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When does a criminal charge affect your immigration rights?

On Behalf of | Jul 20, 2022 | Criminal Offenses |

Immigrants only have temporary authorization to live in the United States, and mistakes they make can lead to removal from the country. If they want to stay here or become citizens, immigrants must meet certain criteria and comply with domestic laws.

Criminal background checks play a major role in someone’s initial application for a visa and their request to adjust their status and become a permanent resident. Even those who have lived in the country for years and who want to pursue naturalization will have to undergo another background check before their naturalization interview.

Even if you passed the initial background check without issue, you may have faced criminal charges while living in the United States. Some criminal activity could have a negative effect on your immigration rights. When will criminal charges potentially prevent you from staying in the country or lead to your removal?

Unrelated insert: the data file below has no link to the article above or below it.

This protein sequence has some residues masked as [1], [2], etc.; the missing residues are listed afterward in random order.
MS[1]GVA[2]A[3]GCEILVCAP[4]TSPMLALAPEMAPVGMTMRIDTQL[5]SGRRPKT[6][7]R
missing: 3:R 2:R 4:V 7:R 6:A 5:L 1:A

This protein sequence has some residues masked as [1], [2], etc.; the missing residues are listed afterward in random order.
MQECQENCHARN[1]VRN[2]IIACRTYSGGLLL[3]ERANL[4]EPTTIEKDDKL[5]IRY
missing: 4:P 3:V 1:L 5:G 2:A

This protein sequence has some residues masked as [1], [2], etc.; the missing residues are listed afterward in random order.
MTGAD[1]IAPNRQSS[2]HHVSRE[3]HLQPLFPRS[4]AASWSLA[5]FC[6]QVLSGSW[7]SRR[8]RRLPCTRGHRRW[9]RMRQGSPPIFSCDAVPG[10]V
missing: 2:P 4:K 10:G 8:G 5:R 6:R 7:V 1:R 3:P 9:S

When the charges are sufficiently serious

The United States Citizenship and Immigration Services USCIS has very specific rules regarding criminal records among those seeking visas, green cards or citizenship. Many felony offenses can affect your immigration rights, especially if the courts view the offense as a crime of moral turpitude.

Any criminal charge that leads to 180 days or more in state custody or multiple charges with an aggregate sentence of five years could be enough to affect your eligibility for naturalization or your right to renew a visa later. Violent offenses and crimes that offend moral sensibilities are more likely than traffic infractions or minor property crimes to trigger immigration consequences.

When the charges affect their employment

Employers that have a zero-tolerance policy for criminal convictions May terminate you after they find out about your recent charges, and companies negatively affected by criminal activity will typically fire the workers involved.

Many people enter the country through non-immigrant work visas and then stay when they qualify for a green card. If you lose your job before you have been in the country long enough to become a permanent resident, you will only have a brief window of opportunity to secure another job before you face removal.

Evaluating your situation to determine the best response in criminal court can help you protect your immigration status when facing charges.